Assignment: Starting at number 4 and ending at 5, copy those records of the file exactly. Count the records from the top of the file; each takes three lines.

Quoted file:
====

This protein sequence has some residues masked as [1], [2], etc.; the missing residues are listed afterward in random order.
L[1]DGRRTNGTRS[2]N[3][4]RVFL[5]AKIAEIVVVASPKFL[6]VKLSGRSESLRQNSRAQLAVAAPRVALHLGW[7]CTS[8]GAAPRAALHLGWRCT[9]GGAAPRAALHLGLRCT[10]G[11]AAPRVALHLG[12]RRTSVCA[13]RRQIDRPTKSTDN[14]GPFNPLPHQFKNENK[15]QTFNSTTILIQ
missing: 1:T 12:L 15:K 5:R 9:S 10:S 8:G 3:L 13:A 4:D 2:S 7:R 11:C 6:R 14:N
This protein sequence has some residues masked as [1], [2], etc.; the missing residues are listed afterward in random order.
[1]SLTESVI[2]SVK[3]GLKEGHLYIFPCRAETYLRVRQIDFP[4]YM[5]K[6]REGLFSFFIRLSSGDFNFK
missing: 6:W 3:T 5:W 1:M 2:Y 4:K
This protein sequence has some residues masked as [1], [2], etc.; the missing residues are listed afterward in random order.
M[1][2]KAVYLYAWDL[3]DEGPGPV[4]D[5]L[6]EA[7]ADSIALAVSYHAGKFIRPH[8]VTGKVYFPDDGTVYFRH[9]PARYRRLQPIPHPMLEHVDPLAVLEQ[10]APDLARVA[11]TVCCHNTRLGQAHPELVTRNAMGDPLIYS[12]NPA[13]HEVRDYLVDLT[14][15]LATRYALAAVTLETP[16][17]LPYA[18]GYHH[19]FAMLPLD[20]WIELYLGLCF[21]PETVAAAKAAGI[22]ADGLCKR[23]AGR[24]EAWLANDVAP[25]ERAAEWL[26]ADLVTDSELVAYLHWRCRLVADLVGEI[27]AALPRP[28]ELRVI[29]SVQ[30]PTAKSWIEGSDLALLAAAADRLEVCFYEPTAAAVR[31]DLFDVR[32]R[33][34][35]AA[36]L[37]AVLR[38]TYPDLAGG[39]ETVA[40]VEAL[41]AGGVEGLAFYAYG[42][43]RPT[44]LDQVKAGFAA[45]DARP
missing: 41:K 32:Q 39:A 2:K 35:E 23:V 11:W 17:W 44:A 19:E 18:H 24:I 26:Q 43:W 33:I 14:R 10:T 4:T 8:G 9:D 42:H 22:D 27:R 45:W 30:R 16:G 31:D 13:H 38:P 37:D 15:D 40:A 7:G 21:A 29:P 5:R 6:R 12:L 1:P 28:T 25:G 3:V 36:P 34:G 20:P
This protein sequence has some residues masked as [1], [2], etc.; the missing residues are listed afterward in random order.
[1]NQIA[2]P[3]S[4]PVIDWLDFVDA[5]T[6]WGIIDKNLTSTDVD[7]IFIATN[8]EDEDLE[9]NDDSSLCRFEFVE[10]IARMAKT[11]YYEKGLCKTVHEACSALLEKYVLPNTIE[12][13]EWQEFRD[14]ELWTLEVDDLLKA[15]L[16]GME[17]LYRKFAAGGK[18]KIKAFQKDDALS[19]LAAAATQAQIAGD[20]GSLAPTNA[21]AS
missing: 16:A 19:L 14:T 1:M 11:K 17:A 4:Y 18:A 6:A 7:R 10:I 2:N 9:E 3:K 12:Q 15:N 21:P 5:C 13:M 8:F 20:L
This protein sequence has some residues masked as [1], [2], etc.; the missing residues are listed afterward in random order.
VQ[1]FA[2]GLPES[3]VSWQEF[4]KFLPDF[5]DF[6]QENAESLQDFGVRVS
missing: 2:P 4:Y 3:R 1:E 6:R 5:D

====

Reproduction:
This protein sequence has some residues masked as [1], [2], etc.; the missing residues are listed afterward in random order.
[1]NQIA[2]P[3]S[4]PVIDWLDFVDA[5]T[6]WGIIDKNLTSTDVD[7]IFIATN[8]EDEDLE[9]NDDSSLCRFEFVE[10]IARMAKT[11]YYEKGLCKTVHEACSALLEKYVLPNTIE[12][13]EWQEFRD[14]ELWTLEVDDLLKA[15]L[16]GME[17]LYRKFAAGGK[18]KIKAFQKDDALS[19]LAAAATQAQIAGD[20]GSLAPTNA[21]AS
missing: 16:A 19:L 14:T 1:M 11:K 17:A 4:Y 18:A 6:A 7:R 10:I 2:N 9:E 3:K 12:Q 15:N 21:P 5:C 13:M 8:F 20:L
This protein sequence has some residues masked as [1], [2], etc.; the missing residues are listed afterward in random order.
VQ[1]FA[2]GLPES[3]VSWQEF[4]KFLPDF[5]DF[6]QENAESLQDFGVRVS
missing: 2:P 4:Y 3:R 1:E 6:R 5:D